The parade…is sponsored by many of Maine’s worst environmental offenders, including Poland Spring (who is the headline sponsor), Casella, and Central Maine Power. Nestle recently sold Poland Spring to a pair of private equity firms now operating as BlueTriton Brands, playing Wall Street games with our water sources. These companies’ sponsorship of the bicentennial celebrations showcases the State of Maine’s relationship with these polluting corporations, and presents a great opportunity to show solidarity in our collective struggle for a healthier future. While many residents are aware of individual issues such as the CMP Corridor, industrial fish farms, Casella, Metallic Mining or Poland Spring bottled water, they are not aware of the larger context – that Maine’s environment is the target of exploitative international private interests.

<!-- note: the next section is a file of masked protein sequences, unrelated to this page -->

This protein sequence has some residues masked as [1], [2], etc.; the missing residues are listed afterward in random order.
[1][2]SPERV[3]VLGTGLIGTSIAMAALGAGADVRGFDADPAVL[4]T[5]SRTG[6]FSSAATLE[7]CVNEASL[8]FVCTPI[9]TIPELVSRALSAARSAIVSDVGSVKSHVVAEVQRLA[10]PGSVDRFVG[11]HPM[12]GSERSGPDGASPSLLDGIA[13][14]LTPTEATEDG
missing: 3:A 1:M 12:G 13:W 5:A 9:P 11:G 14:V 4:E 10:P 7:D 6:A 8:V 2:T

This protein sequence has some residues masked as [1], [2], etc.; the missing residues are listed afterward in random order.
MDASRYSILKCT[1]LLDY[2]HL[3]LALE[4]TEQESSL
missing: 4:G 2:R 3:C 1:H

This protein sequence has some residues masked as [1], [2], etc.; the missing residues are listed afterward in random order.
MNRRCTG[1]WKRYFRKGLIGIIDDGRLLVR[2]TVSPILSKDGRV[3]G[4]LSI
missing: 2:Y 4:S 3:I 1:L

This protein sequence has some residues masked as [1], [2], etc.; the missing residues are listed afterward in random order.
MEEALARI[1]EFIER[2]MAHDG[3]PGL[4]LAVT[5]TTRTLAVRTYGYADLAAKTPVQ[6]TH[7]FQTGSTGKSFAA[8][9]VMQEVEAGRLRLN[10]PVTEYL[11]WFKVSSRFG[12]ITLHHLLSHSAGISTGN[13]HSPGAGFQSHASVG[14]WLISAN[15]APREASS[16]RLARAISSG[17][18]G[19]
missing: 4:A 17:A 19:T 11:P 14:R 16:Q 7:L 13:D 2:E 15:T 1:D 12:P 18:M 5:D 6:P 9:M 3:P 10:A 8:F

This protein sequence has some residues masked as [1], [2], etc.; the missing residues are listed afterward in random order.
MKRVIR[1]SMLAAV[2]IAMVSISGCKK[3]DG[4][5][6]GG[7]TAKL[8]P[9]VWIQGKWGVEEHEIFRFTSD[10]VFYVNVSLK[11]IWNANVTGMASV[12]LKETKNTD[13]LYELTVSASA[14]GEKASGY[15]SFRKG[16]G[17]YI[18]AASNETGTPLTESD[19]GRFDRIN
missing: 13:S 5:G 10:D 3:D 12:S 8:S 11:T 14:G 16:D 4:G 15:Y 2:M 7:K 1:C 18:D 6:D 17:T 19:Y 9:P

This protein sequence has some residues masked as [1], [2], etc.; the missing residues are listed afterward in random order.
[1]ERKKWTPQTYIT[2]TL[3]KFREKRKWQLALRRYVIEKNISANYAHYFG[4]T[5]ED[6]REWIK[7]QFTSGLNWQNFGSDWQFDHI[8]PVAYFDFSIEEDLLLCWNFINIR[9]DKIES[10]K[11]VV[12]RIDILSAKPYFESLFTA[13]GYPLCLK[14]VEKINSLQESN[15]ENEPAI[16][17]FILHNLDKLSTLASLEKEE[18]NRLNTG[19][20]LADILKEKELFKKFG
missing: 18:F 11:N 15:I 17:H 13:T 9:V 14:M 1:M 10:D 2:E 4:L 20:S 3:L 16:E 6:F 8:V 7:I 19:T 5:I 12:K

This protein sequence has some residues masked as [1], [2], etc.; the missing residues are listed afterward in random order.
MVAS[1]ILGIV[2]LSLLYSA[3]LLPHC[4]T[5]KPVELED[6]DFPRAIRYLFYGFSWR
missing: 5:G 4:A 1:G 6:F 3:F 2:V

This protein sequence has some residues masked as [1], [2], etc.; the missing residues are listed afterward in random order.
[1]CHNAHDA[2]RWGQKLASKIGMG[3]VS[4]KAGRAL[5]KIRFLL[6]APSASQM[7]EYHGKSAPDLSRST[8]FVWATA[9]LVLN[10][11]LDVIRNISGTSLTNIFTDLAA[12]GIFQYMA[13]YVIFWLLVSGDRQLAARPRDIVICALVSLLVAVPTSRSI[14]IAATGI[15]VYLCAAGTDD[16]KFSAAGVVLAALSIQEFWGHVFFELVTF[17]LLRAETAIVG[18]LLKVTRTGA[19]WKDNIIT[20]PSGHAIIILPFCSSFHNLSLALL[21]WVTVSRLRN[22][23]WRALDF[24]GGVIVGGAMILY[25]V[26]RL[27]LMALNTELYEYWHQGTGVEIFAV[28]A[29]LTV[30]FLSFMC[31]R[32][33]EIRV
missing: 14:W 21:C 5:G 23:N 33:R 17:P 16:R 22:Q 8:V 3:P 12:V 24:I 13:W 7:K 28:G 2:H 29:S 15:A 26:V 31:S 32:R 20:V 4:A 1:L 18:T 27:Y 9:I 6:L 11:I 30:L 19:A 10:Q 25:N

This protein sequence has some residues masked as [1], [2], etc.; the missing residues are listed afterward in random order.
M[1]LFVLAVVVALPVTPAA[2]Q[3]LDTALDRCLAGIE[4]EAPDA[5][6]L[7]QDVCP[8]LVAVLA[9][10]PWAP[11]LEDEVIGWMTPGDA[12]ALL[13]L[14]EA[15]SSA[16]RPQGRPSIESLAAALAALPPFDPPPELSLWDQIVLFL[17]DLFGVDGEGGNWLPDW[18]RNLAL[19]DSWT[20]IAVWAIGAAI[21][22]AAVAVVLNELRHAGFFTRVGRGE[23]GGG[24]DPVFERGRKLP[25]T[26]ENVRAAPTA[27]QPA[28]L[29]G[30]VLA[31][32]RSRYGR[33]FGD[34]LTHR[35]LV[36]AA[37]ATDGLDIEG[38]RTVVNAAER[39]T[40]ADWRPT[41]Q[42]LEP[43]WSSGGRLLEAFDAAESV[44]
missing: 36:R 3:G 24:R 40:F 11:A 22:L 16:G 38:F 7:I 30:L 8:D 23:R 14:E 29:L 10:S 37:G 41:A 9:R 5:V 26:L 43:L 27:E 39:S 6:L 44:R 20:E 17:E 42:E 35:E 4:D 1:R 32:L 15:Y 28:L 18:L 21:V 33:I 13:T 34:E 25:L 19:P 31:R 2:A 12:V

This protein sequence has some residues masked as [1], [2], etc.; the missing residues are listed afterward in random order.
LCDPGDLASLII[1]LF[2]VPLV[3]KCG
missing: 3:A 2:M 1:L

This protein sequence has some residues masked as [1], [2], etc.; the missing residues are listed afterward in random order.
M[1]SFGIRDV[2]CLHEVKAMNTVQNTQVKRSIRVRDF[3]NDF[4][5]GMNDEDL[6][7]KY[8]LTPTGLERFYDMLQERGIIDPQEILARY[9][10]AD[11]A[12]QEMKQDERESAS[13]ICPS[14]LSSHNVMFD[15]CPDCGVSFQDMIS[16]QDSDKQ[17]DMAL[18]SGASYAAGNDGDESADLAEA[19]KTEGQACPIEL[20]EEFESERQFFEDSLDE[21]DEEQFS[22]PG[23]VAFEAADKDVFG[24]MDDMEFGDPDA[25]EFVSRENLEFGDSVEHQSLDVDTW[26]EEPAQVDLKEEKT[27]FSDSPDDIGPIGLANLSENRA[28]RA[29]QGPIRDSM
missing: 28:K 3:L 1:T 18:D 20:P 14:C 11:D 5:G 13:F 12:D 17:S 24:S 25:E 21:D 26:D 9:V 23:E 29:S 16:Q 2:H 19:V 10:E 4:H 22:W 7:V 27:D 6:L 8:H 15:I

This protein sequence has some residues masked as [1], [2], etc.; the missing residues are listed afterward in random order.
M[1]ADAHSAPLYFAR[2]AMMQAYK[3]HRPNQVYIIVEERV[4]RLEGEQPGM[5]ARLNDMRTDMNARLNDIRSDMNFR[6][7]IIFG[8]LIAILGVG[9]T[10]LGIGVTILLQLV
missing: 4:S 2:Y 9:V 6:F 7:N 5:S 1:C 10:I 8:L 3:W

Beyond being detrimental to Maine’s long-term economic, environmental and social stability, 

these corporations’ presence in Maine is contradictory to any reasonable path to mitigating the effects of harmful changes in our climate. 

Earlier this month, the Intergovernmental Panel on Climate Change released its latest report, revealing that the key window for action to prevent the worst effects of climate change is within the next decade. Its findings confirm what Indigenous and environmental activists have been saying for decades – unless we dramatically reduce carbon emissions and pollution, we will face the consequences. 


The purpose of this action is to engage the public with the reality and urgency of Maine’s position as an object of corporate hyperfocus, and elevate the struggles for Indigenous sovereignty, water security, and environmental health into the public eye.